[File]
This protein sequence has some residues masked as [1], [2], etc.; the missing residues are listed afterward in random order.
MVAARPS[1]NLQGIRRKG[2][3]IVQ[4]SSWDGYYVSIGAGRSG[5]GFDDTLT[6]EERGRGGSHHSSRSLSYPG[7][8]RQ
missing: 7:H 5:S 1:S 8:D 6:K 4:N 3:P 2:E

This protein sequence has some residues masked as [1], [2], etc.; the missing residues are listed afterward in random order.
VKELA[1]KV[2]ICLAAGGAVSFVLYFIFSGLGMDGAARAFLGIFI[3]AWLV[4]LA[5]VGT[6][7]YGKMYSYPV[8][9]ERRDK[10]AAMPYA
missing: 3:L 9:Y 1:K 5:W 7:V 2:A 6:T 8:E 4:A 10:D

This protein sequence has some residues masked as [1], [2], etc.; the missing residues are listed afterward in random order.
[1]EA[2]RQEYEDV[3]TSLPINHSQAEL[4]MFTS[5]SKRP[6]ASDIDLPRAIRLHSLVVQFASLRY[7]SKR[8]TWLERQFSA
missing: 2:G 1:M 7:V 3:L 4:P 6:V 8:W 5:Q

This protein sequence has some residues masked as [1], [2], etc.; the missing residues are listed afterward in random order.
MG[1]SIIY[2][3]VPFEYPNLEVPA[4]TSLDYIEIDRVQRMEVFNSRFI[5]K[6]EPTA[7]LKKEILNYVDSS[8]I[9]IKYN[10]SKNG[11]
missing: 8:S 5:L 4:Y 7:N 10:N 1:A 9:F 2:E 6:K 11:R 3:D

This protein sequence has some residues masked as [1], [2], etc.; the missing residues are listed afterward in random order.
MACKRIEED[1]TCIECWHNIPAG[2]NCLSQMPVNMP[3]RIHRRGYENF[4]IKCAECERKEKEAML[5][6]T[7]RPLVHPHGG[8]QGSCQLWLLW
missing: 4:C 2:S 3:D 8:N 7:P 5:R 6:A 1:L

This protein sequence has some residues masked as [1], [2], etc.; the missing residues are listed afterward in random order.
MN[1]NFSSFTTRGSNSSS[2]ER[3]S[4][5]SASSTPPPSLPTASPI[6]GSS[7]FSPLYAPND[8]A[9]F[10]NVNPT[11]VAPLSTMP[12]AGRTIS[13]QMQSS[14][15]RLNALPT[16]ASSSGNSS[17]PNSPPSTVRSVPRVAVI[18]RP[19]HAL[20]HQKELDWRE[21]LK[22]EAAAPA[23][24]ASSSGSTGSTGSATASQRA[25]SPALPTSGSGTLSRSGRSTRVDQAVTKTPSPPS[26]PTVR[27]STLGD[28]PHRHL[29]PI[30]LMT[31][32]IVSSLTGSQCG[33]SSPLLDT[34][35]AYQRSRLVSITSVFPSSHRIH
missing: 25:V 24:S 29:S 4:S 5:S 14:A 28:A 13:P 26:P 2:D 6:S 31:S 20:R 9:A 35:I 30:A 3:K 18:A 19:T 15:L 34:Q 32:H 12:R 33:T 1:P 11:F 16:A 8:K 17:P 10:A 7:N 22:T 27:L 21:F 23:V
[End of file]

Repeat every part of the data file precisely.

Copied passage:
This protein sequence has some residues masked as [1], [2], etc.; the missing residues are listed afterward in random order.
MVAARPS[1]NLQGIRRKG[2][3]IVQ[4]SSWDGYYVSIGAGRSG[5]GFDDTLT[6]EERGRGGSHHSSRSLSYPG[7][8]RQ
missing: 7:H 5:S 1:S 8:D 6:K 4:N 3:P 2:E

This protein sequence has some residues masked as [1], [2], etc.; the missing residues are listed afterward in random order.
VKELA[1]KV[2]ICLAAGGAVSFVLYFIFSGLGMDGAARAFLGIFI[3]AWLV[4]LA[5]VGT[6][7]YGKMYSYPV[8][9]ERRDK[10]AAMPYA
missing: 3:L 9:Y 1:K 5:W 7:V 2:A 6:T 8:E 4:A 10:D

This protein sequence has some residues masked as [1], [2], etc.; the missing residues are listed afterward in random order.
[1]EA[2]RQEYEDV[3]TSLPINHSQAEL[4]MFTS[5]SKRP[6]ASDIDLPRAIRLHSLVVQFASLRY[7]SKR[8]TWLERQFSA
missing: 2:G 1:M 7:V 3:L 4:P 6:V 8:W 5:Q

This protein sequence has some residues masked as [1], [2], etc.; the missing residues are listed afterward in random order.
MG[1]SIIY[2][3]VPFEYPNLEVPA[4]TSLDYIEIDRVQRMEVFNSRFI[5]K[6]EPTA[7]LKKEILNYVDSS[8]I[9]IKYN[10]SKNG[11]
missing: 8:S 5:L 4:Y 7:N 10:N 1:A 9:F 2:E 6:K 11:R 3:D

This protein sequence has some residues masked as [1], [2], etc.; the missing residues are listed afterward in random order.
MACKRIEED[1]TCIECWHNIPAG[2]NCLSQMPVNMP[3]RIHRRGYENF[4]IKCAECERKEKEAML[5][6]T[7]RPLVHPHGG[8]QGSCQLWLLW
missing: 4:C 2:S 3:D 8:N 7:P 5:R 6:A 1:L

This protein sequence has some residues masked as [1], [2], etc.; the missing residues are listed afterward in random order.
MN[1]NFSSFTTRGSNSSS[2]ER[3]S[4][5]SASSTPPPSLPTASPI[6]GSS[7]FSPLYAPND[8]A[9]F[10]NVNPT[11]VAPLSTMP[12]AGRTIS[13]QMQSS[14][15]RLNALPT[16]ASSSGNSS[17]PNSPPSTVRSVPRVAVI[18]RP[19]HAL[20]HQKELDWRE[21]LK[22]EAAAPA[23][24]ASSSGSTGSTGSATASQRA[25]SPALPTSGSGTLSRSGRSTRVDQAVTKTPSPPS[26]PTVR[27]STLGD[28]PHRHL[29]PI[30]LMT[31][32]IVSSLTGSQCG[33]SSPLLDT[34][35]AYQRSRLVSITSVFPSSHRIH
missing: 25:V 24:S 29:S 4:S 5:S 14:A 28:A 13:P 26:P 2:D 6:S 31:S 20:R 9:A 35:I 30:A 3:K 18:A 19:T 15:L 34:Q 32:H 12:R 33:T 1:P 11:F 16:A 8:K 17:P 10:A 7:N 22:T 27:L 21:F 23:V